Sizing across diaphragm brands is compatible. For example, an All-Flex user with a prescription for a 70mm diaphragm could use a 70mm Milex Omniflex diaphragm.
RDO Medical currently distributes all sizes of the Milex Omniflex and Milex Arcing diaphragms and the relevant fitting kits for clinical use as well as ContraGel Green natural contraceptive gel. Both are available for immediate shipping on a wholesale and retail basis.
Caya: A More Accessible Diaphragm
What makes the Caya diaphragm (named the SILCs diaphragm during its development and early testing) truly revolutionary is its single sized construction and design. The contoured device is suitable for users of the 65, 70, 75 and 80mm traditional circular diaphragms. Although an initial fitting is recommended, repeat fitting and dramatic size fluctuations should not effect the Caya's efficiency.
The new contoured design increases the contraceptive reliability compared to the old circular designs, and a dimpled section at one end makes removal easier and more comfortable which was always a major complain with the traditional styles.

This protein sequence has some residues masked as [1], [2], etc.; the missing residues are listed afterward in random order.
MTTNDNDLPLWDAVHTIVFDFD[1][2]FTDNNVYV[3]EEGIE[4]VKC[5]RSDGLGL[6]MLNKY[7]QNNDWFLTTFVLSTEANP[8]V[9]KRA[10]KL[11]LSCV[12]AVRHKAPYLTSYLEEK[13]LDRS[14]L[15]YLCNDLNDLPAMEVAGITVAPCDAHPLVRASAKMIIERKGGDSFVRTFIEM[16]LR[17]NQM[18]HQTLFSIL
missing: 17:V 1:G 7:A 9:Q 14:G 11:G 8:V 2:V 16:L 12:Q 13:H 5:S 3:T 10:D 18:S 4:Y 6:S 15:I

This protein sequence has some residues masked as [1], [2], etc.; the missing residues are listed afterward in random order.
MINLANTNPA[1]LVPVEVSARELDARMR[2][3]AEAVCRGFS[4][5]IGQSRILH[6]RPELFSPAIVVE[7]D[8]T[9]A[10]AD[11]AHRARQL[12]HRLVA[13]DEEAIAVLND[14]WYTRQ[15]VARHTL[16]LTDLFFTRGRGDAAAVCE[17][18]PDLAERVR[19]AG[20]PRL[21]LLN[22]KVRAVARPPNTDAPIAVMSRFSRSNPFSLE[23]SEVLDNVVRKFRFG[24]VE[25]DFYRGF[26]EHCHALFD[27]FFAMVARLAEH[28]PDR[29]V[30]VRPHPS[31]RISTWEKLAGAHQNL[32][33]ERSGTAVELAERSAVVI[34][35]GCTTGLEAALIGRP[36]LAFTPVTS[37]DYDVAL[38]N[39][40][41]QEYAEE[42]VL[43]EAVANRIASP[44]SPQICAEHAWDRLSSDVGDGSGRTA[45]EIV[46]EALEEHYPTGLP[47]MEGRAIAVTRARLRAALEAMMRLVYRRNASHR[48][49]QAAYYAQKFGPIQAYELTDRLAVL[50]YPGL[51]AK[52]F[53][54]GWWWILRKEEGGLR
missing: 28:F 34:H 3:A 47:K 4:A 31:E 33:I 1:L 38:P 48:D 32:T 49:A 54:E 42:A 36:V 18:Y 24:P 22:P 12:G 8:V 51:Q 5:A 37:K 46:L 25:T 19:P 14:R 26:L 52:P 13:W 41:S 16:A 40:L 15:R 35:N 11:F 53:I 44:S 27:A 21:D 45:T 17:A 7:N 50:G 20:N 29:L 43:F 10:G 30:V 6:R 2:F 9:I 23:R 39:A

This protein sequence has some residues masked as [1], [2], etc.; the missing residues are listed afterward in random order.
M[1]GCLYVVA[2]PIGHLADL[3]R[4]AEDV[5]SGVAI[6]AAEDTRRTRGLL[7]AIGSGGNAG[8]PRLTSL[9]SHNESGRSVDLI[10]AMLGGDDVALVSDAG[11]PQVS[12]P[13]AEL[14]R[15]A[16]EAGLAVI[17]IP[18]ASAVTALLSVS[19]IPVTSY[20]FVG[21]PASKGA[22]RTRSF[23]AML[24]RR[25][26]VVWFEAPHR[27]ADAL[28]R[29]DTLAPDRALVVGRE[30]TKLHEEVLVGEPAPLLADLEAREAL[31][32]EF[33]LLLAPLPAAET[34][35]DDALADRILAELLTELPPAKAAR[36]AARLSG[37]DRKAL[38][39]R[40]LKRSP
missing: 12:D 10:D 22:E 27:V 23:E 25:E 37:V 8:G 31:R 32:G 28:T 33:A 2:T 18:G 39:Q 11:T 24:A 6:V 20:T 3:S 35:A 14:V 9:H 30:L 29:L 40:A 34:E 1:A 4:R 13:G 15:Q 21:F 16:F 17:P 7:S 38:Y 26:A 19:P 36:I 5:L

New materials and a smarter design process mean that a lighter and more flexible frame can be incorporated, covered with a softer yet stronger silicone based membrane.
We currently distribute the Caya as well as ContraGel Green natural contraceptive gel, available for immediate shipping on a wholesale and retail basis.
Fitting and Using Diaphragms
The sizing of a diaphragm depends upon the size of the vaginal cavity of the user. A Doctor or Gynaecologist is needed to ascertain the correct size. Every 6-12 months the user should check to see if that size is still correct and in addition if there has been any weight loss or gain of more than a few kilos or a pregnancy, abortion or miscarriage, then the sizing should be checked again.
You will need to be refitted if:
- You gain or lose 10 pounds (4.5 kilos) or more
- You have pelvic surgery
- You give birth or have an abortion
- You have repeated urinary tract infections